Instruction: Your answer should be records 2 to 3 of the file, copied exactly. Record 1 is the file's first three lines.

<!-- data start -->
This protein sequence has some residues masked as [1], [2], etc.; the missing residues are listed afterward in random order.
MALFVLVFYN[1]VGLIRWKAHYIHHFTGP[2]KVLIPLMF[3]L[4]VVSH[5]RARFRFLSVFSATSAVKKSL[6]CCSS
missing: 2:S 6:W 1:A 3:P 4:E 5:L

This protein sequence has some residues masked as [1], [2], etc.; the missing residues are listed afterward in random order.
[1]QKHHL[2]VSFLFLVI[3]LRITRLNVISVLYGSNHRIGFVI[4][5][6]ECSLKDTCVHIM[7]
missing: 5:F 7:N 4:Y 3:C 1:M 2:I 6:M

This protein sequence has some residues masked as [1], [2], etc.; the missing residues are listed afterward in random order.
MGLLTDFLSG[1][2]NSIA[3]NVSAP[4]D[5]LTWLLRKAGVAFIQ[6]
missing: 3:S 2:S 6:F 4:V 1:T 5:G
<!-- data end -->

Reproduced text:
This protein sequence has some residues masked as [1], [2], etc.; the missing residues are listed afterward in random order.
[1]QKHHL[2]VSFLFLVI[3]LRITRLNVISVLYGSNHRIGFVI[4][5][6]ECSLKDTCVHIM[7]
missing: 5:F 7:N 4:Y 3:C 1:M 2:I 6:M

This protein sequence has some residues masked as [1], [2], etc.; the missing residues are listed afterward in random order.
MGLLTDFLSG[1][2]NSIA[3]NVSAP[4]D[5]LTWLLRKAGVAFIQ[6]
missing: 3:S 2:S 6:F 4:V 1:T 5:G